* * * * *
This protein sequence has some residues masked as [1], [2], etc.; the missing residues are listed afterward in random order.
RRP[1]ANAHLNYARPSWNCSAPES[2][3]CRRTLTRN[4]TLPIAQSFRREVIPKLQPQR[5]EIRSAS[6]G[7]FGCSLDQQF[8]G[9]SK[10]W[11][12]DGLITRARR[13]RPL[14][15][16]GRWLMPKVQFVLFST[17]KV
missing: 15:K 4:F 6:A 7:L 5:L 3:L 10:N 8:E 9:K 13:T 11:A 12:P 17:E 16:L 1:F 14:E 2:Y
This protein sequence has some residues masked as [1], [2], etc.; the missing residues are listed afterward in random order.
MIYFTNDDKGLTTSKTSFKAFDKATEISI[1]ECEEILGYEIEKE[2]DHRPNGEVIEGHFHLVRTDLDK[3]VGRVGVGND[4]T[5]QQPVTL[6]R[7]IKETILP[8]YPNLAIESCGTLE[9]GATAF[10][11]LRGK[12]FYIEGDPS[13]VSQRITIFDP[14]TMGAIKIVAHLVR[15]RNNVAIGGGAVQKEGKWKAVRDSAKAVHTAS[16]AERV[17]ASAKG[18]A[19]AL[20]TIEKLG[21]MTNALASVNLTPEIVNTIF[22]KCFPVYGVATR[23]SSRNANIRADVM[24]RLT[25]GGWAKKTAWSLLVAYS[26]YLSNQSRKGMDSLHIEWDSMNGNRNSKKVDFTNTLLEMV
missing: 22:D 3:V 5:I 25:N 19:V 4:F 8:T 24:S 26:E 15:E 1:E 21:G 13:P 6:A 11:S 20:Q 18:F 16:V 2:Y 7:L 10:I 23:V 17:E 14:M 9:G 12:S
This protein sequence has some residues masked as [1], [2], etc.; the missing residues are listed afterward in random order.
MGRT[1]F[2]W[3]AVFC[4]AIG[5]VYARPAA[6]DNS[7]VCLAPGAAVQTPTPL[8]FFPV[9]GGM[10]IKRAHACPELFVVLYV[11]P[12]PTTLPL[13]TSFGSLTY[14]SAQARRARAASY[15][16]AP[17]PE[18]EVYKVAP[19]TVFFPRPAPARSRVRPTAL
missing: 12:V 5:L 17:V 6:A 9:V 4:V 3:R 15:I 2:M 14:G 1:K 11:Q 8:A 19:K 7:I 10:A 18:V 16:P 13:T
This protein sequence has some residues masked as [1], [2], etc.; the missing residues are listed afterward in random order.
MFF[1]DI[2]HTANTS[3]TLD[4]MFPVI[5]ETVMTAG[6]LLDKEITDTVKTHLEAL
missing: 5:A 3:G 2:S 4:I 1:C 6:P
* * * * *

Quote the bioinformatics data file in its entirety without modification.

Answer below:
This protein sequence has some residues masked as [1], [2], etc.; the missing residues are listed afterward in random order.
RRP[1]ANAHLNYARPSWNCSAPES[2][3]CRRTLTRN[4]TLPIAQSFRREVIPKLQPQR[5]EIRSAS[6]G[7]FGCSLDQQF[8]G[9]SK[10]W[11][12]DGLITRARR[13]RPL[14][15][16]GRWLMPKVQFVLFST[17]KV
missing: 15:K 4:F 6:A 7:L 5:L 3:L 10:N 8:E 9:K 13:T 11:A 12:P 17:E 16:L 1:F 14:E 2:Y
This protein sequence has some residues masked as [1], [2], etc.; the missing residues are listed afterward in random order.
MIYFTNDDKGLTTSKTSFKAFDKATEISI[1]ECEEILGYEIEKE[2]DHRPNGEVIEGHFHLVRTDLDK[3]VGRVGVGND[4]T[5]QQPVTL[6]R[7]IKETILP[8]YPNLAIESCGTLE[9]GATAF[10][11]LRGK[12]FYIEGDPS[13]VSQRITIFDP[14]TMGAIKIVAHLVR[15]RNNVAIGGGAVQKEGKWKAVRDSAKAVHTAS[16]AERV[17]ASAKG[18]A[19]AL[20]TIEKLG[21]MTNALASVNLTPEIVNTIF[22]KCFPVYGVATR[23]SSRNANIRADVM[24]RLT[25]GGWAKKTAWSLLVAYS[26]YLSNQSRKGMDSLHIEWDSMNGNRNSKKVDFTNTLLEMV
missing: 22:D 3:V 5:I 25:N 19:V 4:F 8:T 24:S 26:E 15:E 1:E 21:G 13:P 6:A 11:S 20:Q 18:F 16:V 2:Y 7:L 10:I 23:V 17:E 14:M 9:G 12:S
This protein sequence has some residues masked as [1], [2], etc.; the missing residues are listed afterward in random order.
MGRT[1]F[2]W[3]AVFC[4]AIG[5]VYARPAA[6]DNS[7]VCLAPGAAVQTPTPL[8]FFPV[9]GGM[10]IKRAHACPELFVVLYV[11]P[12]PTTLPL[13]TSFGSLTY[14]SAQARRARAASY[15][16]AP[17]PE[18]EVYKVAP[19]TVFFPRPAPARSRVRPTAL
missing: 12:V 5:L 17:V 6:A 9:V 4:V 3:R 15:I 2:M 14:G 1:K 11:Q 8:A 19:K 7:I 10:A 18:V 16:P 13:T
This protein sequence has some residues masked as [1], [2], etc.; the missing residues are listed afterward in random order.
MFF[1]DI[2]HTANTS[3]TLD[4]MFPVI[5]ETVMTAG[6]LLDKEITDTVKTHLEAL
missing: 5:A 3:G 2:S 4:I 1:C 6:P